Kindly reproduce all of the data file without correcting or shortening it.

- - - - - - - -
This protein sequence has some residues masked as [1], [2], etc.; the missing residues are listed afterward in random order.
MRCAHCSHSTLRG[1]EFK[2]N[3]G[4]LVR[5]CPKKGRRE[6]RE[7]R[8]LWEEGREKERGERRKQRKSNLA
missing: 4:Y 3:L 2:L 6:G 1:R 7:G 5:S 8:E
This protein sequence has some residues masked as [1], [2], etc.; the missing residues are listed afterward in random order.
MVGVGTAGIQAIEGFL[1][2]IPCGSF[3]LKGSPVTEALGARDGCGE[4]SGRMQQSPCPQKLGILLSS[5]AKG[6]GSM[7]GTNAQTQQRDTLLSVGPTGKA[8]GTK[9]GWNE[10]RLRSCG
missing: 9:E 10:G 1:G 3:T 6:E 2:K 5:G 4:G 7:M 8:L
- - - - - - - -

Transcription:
This protein sequence has some residues masked as [1], [2], etc.; the missing residues are listed afterward in random order.
MRCAHCSHSTLRG[1]EFK[2]N[3]G[4]LVR[5]CPKKGRRE[6]RE[7]R[8]LWEEGREKERGERRKQRKSNLA
missing: 4:Y 3:L 2:L 6:G 1:R 7:G 5:S 8:E
This protein sequence has some residues masked as [1], [2], etc.; the missing residues are listed afterward in random order.
MVGVGTAGIQAIEGFL[1][2]IPCGSF[3]LKGSPVTEALGARDGCGE[4]SGRMQQSPCPQKLGILLSS[5]AKG[6]GSM[7]GTNAQTQQRDTLLSVGPTGKA[8]GTK[9]GWNE[10]RLRSCG
missing: 9:E 10:G 1:G 3:T 6:E 2:K 5:G 4:G 7:M 8:L